About Otitis Media
Otitis media is an infection of the middle ear. Specifically, the middle ear is the area between the inner ear and the tympanic membrane. Middle ear infection is one of the most common causes of an earache. This type of infection can be either acute or chronic, and sometimes, the ear drum ruptures, causing fluid to drain into the ear canal. This actually causes the patient to experience some relief from the pressure and pain associated with this type of infection, but if the drainage persists for more than two weeks, the condition is considered chronic. Fortunately, the ear drum almost always heals.
Normally, otitis media occurs after a cold. Kids that are less than seven years old are particularly prone to it, primarily because their resistance to viruses and bacteria isn’t yet as developed as it is in the adult population. Interestingly, breastfeeding a child for the first year of its life has been shown to dramatically reduce the number of occurrences of ear infections in that child. It is most often diagnosed with a simple visual examination. Treatment recommendations will vary on the basis of whether the otitis media (ear infection) is acute or chronic, and whether it is viral or bacterial.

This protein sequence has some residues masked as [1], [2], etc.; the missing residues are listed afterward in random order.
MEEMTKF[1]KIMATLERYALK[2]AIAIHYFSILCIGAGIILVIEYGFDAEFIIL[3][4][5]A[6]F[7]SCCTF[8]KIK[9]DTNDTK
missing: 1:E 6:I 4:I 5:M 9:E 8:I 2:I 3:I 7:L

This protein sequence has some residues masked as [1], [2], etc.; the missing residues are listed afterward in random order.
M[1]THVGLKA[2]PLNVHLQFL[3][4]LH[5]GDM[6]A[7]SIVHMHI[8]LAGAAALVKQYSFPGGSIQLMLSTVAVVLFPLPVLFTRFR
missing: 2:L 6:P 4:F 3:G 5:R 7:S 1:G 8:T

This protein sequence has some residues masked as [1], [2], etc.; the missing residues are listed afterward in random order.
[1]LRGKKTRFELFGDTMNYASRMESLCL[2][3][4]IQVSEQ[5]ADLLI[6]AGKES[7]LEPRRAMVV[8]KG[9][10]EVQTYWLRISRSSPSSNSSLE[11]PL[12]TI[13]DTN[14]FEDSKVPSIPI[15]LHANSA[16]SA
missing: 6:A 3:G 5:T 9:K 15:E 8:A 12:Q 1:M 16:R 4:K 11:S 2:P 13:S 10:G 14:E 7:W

Acute ear infections are most often viral, and they usually accompany upper respiratory infections. Since they’re usually viral, they’re usually also self-limited. Bacterial cases are usually accompanied by both earaches and fevers. When an acute middle ear infection is first diagnosed, it is quite common to delay the prescription of antibiotics, both because of their side effects and because of the fact that most children recover adequately from ear infections without the use of antibiotics. It is still important to see a doctor, though, because if an ear infection is bacterial, and it is left untreated long enough, it could be very dangerous.